•Show constructive concern about performance problems. Notice improvements.
•Support their causes. Buy their fundraising candy bars, pledge their marathons.
•Celebrate awards with the entire staff. Provide a pizza party or coffee and doughnuts.
•Don't allow their projects to become last-minute rush jobs because of your disorganization, procrastination or indecision.
•Think of your employees as working with you, not for you or under you.
•Invite individual employees to join you for coffee.
•Allow employees to take "well days" once or twice a year to enjoy a beautiful day or do something special with family or friends.
•Mention their accomplishments during meetings, in the staff newspaper, on bulletin boards, in memos to senior managers.
•When work gets rough, help them remember the successes they've had in the last six months.
•Celebrate small and intermediate successes - reaching a milestone, preventing a problem, surviving a difficult period.
Use social gatherings after work, a success chart or T-shirts with an office joke printed on them.
•Make and keep commitments to them.
•Deal directly and informally with them. Don't hide behind memos, reports and pretentious meetings.
When creating procedures, words and pictures alone will not suffice. It is important that more be included in procedures besides, "attach this, mail this, etc." Procedures should include more than just step-by-step workflow. Incorporated in each procedure should be the following:
To illustrate what I mean I will use the example of an exposure checklist that is incorporated into a new business procedure. The staff should be taught not only the step-by-step procedures, but also how to address the four items mentioned above.
Perceptible Customer Service The only time that a client perceives that they are receiving service from their agent is when they are engaged in some type of communication, whether that be face-to-face, mail, phone, or e-mail. While all other agents merely quote apples for apples, you will take the time to do a full review of your customer's needs. Using an exposure checklist will show that you are not only selling the client a policy, but also that you really care about their exposure to financial loss.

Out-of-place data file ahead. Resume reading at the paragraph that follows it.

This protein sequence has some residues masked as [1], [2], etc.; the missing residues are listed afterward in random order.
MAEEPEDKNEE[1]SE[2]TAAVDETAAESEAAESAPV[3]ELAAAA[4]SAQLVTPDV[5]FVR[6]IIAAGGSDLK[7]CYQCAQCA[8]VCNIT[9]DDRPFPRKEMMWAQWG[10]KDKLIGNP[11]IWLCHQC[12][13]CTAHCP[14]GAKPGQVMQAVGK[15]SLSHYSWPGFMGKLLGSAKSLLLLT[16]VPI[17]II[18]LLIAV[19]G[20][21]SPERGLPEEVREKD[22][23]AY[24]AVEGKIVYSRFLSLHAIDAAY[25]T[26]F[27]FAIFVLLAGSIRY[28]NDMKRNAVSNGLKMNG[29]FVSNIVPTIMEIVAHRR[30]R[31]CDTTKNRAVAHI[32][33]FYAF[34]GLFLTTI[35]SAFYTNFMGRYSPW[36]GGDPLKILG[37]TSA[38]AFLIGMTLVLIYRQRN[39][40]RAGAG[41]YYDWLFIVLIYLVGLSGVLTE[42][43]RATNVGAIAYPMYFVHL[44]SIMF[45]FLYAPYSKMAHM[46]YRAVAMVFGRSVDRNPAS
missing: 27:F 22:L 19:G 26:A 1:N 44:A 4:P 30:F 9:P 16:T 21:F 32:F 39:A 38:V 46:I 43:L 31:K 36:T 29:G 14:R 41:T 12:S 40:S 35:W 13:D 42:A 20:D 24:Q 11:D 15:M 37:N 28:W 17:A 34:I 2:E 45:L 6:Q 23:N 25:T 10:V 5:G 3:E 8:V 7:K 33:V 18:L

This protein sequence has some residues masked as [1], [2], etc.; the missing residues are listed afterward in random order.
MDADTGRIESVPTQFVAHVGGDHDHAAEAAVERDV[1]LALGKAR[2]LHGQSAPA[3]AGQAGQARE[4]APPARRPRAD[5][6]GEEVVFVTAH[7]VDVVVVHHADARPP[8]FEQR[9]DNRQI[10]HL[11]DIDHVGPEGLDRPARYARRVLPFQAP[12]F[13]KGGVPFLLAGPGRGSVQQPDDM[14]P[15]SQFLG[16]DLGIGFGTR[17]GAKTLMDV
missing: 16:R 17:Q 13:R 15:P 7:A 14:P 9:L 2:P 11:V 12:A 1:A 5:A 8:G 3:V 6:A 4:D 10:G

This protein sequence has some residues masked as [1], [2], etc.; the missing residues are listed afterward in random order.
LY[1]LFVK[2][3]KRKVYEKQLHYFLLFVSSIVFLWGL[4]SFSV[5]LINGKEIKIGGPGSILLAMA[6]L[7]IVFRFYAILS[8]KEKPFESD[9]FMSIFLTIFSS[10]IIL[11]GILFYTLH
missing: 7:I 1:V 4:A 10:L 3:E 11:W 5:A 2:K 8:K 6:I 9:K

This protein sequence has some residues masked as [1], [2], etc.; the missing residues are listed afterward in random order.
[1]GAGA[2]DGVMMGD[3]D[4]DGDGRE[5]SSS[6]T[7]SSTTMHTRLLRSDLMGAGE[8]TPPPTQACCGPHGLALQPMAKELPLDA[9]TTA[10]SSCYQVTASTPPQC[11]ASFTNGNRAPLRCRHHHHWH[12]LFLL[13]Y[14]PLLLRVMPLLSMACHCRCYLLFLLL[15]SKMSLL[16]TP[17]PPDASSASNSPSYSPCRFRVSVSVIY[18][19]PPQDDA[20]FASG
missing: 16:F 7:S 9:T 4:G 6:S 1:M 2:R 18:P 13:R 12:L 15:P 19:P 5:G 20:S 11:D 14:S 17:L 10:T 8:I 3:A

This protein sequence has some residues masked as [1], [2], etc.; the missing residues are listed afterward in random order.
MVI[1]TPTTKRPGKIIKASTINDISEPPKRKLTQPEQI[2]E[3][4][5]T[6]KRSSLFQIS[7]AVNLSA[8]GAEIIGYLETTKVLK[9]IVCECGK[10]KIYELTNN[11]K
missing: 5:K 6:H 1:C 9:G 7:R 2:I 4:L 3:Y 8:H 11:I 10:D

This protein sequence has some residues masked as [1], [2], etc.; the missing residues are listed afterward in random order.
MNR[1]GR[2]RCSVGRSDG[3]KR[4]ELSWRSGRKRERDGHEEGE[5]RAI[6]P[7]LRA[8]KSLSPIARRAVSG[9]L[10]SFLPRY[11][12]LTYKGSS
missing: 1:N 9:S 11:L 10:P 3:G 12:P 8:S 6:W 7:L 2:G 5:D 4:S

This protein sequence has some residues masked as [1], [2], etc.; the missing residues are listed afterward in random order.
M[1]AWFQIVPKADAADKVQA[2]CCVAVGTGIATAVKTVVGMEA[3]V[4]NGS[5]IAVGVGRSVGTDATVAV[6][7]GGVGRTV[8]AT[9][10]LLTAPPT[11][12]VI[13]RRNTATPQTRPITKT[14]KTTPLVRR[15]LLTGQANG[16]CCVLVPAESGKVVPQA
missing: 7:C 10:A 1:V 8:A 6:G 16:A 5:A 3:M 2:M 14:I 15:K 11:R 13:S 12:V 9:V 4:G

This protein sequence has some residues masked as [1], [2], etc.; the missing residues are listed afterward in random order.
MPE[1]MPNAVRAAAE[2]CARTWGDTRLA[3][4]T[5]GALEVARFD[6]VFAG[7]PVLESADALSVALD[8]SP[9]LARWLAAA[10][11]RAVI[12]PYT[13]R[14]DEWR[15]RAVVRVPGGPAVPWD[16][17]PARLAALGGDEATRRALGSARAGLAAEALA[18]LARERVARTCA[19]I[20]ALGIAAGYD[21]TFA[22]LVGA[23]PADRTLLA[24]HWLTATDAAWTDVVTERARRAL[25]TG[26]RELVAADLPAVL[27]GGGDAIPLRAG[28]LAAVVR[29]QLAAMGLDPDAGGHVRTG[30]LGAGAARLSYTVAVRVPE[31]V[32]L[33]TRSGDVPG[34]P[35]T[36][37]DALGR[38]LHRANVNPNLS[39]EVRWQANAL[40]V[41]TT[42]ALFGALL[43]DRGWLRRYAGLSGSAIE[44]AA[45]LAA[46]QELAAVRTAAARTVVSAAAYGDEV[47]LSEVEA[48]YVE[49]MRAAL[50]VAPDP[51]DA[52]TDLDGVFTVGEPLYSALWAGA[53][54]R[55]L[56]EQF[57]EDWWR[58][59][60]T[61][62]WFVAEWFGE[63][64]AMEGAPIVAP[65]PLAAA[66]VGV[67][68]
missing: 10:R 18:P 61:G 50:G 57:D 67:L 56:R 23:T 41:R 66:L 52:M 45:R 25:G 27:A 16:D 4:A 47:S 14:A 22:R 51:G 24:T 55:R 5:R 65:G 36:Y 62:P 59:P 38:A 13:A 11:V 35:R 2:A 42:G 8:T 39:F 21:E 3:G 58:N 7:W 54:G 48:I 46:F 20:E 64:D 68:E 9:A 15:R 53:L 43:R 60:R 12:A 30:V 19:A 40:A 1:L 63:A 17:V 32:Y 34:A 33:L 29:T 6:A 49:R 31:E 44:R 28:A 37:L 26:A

Protection from Errors and Omissions Losses
The number one cause of Errors and Omissions losses is failure to provide coverage. Incorporating the use of an E & O checklist will all but eliminate that exposure. It is important that this checklist be used to show that you recommended coverages and that they are accepted or rejected by the client and then the client should sign and date the checklist indicating that they have been advised of your recommendations.
Passive and Active Suggested Sales
By incorporating the use of an exposure checklist into your new business procedure, the salesperson or CSR will be required to talk about various exposures to loss that the prospect has not even considered. This in turn could lead to additional sales. This checklist should also be used at renewal time to reinforce any recommendations previously made, which have not been accepted by the client.
Productivity and increased efficiency will result from the consistency of each employee doing the same thing all the time. It will also allow anyone in the agency that is contacted by the insured, to properly address prior discussions and recommendations. If the agency is currently imaging documents (and if you're not it's costing your agency hours of productivity) anyone in the agency can access the exposure checklist at any time.
By incorporating these four processes into your workflow procedures you will accomplish more than just pushing paper.